Monday, January 27, 2014
In Le Monde, Peter Tawny discusses the black notebooks.
In the years 1930-1940, Heidegger strives to develop a kind of topography of the history of being. It thus focuses on two parallel issues: the relationship of Bolshevism with the Russians and that of national socialism with the Germans. Christianity, on the other hand, is the subject of a negative interpretation. It attempts to define the concept of Americanism, as it seeks to identify the meaning of English, French and Italian peoples.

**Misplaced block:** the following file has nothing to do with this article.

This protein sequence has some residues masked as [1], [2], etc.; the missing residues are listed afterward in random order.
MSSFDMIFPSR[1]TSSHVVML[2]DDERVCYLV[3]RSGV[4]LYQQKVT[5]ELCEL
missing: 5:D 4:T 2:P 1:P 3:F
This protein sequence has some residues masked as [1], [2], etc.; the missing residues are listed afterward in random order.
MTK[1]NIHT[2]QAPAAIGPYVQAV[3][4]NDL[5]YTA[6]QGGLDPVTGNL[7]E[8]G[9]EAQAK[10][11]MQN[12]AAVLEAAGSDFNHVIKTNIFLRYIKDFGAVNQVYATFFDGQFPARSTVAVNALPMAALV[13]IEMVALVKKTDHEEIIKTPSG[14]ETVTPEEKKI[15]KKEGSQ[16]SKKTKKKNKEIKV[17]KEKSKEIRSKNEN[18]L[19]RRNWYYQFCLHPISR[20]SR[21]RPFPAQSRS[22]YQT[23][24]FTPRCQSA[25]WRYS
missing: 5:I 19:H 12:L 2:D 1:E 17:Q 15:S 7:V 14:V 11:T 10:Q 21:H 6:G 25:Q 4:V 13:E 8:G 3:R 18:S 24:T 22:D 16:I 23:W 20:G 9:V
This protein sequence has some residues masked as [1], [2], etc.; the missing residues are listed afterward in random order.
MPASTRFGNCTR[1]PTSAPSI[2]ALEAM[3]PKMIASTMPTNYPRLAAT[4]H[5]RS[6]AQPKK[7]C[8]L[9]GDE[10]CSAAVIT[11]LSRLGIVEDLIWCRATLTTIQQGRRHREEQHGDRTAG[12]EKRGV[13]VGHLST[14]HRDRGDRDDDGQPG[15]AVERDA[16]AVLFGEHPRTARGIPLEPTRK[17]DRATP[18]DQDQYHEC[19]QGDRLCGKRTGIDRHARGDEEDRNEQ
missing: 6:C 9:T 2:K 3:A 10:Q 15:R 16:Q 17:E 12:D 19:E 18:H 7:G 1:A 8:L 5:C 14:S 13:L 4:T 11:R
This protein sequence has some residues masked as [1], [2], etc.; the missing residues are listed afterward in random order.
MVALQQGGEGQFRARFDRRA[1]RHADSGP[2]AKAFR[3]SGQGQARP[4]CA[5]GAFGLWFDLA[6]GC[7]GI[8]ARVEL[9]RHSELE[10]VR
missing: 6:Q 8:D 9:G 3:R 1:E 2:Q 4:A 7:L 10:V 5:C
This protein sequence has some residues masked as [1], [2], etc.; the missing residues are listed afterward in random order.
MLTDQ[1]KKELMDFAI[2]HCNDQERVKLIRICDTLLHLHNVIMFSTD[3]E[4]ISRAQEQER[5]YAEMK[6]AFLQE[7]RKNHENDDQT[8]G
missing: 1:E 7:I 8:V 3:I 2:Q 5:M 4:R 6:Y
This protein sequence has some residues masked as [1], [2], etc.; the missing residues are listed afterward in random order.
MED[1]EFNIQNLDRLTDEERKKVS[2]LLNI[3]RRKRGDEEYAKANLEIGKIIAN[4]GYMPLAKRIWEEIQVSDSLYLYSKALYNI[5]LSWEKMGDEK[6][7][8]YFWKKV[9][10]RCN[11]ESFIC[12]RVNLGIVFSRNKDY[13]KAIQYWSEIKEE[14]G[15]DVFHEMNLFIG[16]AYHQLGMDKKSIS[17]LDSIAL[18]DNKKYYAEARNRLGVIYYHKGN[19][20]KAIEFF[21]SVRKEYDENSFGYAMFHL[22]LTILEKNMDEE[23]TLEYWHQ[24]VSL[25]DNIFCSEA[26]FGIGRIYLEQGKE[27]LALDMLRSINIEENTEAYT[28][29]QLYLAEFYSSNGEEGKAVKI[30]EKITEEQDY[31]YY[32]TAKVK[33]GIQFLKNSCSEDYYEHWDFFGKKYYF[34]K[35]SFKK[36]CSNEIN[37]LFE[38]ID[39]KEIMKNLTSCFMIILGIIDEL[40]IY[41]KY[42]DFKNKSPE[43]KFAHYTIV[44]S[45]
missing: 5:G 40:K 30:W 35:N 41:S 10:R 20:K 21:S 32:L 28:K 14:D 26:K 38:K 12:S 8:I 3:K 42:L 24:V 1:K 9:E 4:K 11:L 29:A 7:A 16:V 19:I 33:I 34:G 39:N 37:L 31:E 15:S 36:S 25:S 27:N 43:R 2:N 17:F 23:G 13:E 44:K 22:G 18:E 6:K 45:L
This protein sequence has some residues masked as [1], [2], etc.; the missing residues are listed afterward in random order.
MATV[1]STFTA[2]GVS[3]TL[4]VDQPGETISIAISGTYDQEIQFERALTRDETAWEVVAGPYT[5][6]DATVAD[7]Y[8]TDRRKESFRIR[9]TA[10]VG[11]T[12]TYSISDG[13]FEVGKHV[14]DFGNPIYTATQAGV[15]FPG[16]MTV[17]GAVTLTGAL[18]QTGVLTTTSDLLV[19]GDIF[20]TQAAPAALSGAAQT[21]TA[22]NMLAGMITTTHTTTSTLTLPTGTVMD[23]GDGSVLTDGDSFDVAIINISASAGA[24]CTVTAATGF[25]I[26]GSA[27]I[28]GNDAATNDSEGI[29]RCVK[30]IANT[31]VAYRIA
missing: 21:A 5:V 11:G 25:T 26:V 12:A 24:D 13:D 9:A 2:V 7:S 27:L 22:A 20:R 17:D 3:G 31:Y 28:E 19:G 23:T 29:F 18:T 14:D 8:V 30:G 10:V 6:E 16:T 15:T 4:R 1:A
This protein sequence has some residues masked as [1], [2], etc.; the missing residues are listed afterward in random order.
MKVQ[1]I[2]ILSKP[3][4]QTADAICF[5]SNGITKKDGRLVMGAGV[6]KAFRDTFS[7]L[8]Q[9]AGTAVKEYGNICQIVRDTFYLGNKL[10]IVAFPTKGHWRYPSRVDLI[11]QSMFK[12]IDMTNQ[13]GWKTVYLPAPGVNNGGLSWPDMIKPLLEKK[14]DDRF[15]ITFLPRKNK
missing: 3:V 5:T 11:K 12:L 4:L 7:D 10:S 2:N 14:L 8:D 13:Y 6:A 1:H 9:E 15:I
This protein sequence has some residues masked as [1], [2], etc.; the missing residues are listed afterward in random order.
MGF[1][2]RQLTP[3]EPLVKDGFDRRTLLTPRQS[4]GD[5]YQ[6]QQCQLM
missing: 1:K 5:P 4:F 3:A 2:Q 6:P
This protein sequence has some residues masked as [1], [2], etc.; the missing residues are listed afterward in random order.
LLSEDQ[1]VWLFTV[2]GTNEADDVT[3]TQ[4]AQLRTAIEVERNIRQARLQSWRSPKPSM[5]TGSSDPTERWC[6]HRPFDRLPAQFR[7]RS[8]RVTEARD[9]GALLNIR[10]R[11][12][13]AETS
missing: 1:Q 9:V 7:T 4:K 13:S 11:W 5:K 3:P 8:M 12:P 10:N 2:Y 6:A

That Judaism may also intervene in this context, it is not surprising. But the way in which it operates is determined by well-known anti-Semitic stereotypes, brought to a philosophical dimension: this is the real problem posed by these developments.
Thanks to pensum for the link.
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